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The Square
British Columbia’s masonic magazine
Editor's Note: The Square, which originally billed itself as "British Columbia's Masonic Magazine" was published in Vancouver, B.C. between the years 1921 and 1925. The following article is by Greg Robinson, M.M. Orient Lodge No. 339, G.R.C. A.F. & A.M. (Bro. Greg Robinson is a member of the Canadian Masonic Research Association. He is a regular contributor to these pages.)
The first edition of The Square, a monthly journal, was published in October of 1921. Based in Vancouver, R.J. Templeton and E.A. Mallett served as Editor and Manager respectively. However, this partnership was soon dissolved. The edition for March of 1922 announced that on February 27th of that year, Mallett had transferred his interest in The Square to Templeton, who remained the sole owner and publisher.
The Square originally billed itself as "British Columbia's Masonic Magazine". This changed to "A Magazine For Masons" beginning with the edition for September of 1922 and to "Western Canada's Masonic Magazine" beginning with the edition for October of 1924. As The Square progressed and matured, regular features were added. "Questions and Answers" began in December of 1921, "Our Library Table", a review of Masonic literature, began in October of 1922, and "The Craft Abroad", a chronicle of overseas Masonic news, began in May 1923. The Square also provided for the sale of Masonic literature. Commercial advertising was so heavy, even in the early editions, that a directory was necessary. Advertising was primarily placed by local Vancouver business firms, although there was some national and American advertising as well. One Vancouver restaurant advised readers of its readiness to supply square meals. The volume of commercial advertising remained constant throughout the life of The Square. One regular advertiser was the Masonic Employment Bureau, which had been organized as a result of the activities of a special committee drawn from those lodges contributing to the Vancouver Masonic Board of Relief. It established an office in the basement of the Temple Building in Vancouver and proceeded to register unemployed brethren and to solicit the cooperation of those brethren able to provide employment. The edition for March of 1922 noted that the obligation of an unemployed brother "is two-fold. He must be a diligent workman, whatever the tools he uses, and more- he must remember his responsibility as a Masonic craftsman. As surely as he expects to receive a fair day's pay for his work, so surely must he render a fair day's work for his pay, remembering that the measure is by the square."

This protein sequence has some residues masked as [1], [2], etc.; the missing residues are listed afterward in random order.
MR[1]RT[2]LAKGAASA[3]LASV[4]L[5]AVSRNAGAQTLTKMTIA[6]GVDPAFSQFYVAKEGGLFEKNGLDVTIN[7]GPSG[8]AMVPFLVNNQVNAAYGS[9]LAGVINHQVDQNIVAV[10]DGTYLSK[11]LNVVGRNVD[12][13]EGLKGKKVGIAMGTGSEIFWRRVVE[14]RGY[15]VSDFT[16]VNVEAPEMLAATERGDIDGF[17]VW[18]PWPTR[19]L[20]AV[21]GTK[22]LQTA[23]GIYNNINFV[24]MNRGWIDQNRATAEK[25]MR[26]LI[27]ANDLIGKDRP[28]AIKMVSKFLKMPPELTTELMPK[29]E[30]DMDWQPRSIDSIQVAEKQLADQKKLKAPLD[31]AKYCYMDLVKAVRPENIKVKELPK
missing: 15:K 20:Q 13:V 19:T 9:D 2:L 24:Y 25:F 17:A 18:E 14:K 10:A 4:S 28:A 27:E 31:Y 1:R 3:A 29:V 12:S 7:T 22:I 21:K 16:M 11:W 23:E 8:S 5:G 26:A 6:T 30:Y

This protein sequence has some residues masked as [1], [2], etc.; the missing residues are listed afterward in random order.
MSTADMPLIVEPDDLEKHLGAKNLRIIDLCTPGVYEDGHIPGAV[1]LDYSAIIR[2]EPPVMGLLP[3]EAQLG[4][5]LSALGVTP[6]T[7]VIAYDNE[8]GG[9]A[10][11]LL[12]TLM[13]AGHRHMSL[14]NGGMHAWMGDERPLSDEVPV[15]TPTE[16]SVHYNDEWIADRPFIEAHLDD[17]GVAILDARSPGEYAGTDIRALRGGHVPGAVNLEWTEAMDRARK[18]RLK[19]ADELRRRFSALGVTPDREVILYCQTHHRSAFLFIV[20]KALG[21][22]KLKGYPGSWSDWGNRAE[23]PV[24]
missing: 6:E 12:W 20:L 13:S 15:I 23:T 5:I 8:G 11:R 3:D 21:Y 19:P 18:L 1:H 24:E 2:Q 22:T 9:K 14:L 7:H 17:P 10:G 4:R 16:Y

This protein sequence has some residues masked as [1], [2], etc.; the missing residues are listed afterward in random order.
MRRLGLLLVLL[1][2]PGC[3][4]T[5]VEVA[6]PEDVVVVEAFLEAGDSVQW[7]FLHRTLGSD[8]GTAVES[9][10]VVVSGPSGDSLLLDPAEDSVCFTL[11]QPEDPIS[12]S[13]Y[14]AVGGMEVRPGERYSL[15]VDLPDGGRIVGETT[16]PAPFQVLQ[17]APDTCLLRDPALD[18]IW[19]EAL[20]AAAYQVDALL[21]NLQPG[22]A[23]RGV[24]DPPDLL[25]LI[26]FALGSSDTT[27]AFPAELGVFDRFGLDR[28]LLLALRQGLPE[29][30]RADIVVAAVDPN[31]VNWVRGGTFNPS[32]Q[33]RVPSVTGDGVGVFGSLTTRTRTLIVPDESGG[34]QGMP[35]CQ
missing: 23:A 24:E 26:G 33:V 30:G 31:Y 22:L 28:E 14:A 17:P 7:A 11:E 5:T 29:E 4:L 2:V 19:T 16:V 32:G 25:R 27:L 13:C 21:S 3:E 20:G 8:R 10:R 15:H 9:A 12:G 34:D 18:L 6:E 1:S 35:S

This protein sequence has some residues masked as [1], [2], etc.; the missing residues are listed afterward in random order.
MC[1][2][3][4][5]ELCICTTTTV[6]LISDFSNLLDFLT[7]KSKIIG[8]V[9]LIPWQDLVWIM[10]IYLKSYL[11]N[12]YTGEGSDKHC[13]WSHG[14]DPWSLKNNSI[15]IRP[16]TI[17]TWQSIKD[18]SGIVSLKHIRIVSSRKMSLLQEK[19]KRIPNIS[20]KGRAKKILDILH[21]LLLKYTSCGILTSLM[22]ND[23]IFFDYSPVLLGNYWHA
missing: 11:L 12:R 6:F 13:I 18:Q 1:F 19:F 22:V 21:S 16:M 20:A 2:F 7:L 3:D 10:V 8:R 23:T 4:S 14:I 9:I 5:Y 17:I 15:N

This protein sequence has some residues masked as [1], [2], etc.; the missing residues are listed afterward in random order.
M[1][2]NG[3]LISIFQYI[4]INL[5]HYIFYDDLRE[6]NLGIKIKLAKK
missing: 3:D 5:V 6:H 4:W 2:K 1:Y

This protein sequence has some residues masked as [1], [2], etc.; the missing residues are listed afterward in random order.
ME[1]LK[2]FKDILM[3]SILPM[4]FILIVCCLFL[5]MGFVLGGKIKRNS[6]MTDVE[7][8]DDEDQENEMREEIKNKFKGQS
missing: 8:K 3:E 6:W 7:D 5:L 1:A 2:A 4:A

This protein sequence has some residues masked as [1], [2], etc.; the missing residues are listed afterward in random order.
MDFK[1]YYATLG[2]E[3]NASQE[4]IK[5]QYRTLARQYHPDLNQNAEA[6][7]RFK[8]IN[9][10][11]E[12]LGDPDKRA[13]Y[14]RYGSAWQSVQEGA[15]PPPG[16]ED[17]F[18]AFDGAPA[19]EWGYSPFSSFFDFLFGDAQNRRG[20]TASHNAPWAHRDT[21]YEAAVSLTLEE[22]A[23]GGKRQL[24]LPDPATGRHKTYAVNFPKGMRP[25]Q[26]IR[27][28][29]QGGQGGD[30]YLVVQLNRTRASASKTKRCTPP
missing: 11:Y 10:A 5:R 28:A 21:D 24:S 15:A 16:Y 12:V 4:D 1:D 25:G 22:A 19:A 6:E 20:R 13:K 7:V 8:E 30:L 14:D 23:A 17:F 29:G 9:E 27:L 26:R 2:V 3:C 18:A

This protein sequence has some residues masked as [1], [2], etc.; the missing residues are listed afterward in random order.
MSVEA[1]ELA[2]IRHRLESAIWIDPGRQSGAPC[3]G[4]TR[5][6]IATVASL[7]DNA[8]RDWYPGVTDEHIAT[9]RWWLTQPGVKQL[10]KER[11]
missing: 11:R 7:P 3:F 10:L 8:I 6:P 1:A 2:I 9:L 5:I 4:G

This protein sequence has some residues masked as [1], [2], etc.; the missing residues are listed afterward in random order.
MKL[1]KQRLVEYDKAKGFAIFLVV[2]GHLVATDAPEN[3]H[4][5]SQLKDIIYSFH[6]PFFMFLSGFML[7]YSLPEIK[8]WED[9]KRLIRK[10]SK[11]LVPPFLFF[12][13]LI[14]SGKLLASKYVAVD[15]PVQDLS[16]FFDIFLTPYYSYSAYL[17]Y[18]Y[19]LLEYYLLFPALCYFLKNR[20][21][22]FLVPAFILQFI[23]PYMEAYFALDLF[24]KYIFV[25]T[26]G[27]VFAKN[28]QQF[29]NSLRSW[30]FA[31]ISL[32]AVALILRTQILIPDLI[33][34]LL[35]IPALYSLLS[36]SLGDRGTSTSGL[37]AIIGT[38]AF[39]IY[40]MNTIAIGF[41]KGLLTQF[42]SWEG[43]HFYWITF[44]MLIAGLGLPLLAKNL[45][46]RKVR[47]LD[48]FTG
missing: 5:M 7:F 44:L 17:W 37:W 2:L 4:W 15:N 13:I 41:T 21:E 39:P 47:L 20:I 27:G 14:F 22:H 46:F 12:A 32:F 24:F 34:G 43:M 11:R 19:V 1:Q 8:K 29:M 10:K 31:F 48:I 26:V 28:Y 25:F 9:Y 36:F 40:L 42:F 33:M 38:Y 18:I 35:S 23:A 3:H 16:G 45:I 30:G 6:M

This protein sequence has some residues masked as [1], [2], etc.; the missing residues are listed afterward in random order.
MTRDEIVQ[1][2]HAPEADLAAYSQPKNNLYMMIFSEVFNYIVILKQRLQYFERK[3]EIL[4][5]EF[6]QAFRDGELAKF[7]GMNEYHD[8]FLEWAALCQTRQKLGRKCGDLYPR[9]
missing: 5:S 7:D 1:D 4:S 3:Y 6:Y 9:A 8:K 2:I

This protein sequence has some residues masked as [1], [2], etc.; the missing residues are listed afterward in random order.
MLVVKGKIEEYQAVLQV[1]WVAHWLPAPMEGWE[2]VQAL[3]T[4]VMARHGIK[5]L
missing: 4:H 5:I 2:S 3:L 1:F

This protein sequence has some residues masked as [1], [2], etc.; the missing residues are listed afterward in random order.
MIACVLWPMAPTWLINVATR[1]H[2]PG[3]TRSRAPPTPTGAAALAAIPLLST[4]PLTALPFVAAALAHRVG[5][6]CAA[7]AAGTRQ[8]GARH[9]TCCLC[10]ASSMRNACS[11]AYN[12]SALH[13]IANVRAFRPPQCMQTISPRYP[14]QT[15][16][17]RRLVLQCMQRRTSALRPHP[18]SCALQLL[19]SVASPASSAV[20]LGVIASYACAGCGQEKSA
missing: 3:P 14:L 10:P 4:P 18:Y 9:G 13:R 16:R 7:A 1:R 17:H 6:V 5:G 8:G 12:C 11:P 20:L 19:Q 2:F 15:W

This period following World War I was marked by economic depression and labour unrest. The edition for January of 1923 carried an interesting advertisement placed by the Imperial Cancer Research Fund which offered an award of "one hundred thousand dollars to the graduate or student of any recognized University who within five years after date is the first to discover a medicinal treatment for the effective cure of cancer.
A full-page photograph of President Warren G. Harding was featured in the edition for August of 1923. Harding was described as "an eminent brother who was called to the Grand Lodge above last month, one week after his visit to Vancouver." Reflecting back on the history of The Square, the edition for March of 1924 noted that "when our magazine first appeared back in 1921, there were those who thought we had embarked upon an impossible enterprise. Knowing something of publishing conditions and risks, they realIzed how many were the difficulties with which we would be confronted, and they could not see how we were to surmound [sic] those difficulties. The Square has grown in literary stature in the years until today, while still young as publications go, It is accorded an international importance and prominence ..." The last edition to date was published in January of 1925.
Reproduced from The Freemason.

Masonic Bulletin N. Gordon McQuarrie, ed.. Vancouver : Grand Lodge of British Columbia. December 1975 vol. xxxix no. 4 p. 28.


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